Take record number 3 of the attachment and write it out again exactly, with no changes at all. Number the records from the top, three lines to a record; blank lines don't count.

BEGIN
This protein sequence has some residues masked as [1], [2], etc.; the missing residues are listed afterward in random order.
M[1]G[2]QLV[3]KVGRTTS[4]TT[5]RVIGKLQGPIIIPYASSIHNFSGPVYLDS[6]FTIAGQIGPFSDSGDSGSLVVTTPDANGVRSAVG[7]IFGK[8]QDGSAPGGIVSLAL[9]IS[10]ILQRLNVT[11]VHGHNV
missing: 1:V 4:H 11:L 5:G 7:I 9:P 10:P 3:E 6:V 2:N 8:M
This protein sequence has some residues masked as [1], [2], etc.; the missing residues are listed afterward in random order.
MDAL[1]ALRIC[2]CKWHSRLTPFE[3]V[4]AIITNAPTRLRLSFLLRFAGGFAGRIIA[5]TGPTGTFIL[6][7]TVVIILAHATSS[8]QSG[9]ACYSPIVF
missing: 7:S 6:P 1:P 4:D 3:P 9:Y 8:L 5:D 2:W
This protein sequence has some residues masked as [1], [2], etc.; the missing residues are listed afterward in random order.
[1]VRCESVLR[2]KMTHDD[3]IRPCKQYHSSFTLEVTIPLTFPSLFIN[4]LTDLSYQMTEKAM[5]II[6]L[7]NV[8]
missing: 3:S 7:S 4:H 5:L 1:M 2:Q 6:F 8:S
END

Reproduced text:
This protein sequence has some residues masked as [1], [2], etc.; the missing residues are listed afterward in random order.
[1]VRCESVLR[2]KMTHDD[3]IRPCKQYHSSFTLEVTIPLTFPSLFIN[4]LTDLSYQMTEKAM[5]II[6]L[7]NV[8]
missing: 3:S 7:S 4:H 5:L 1:M 2:Q 6:F 8:S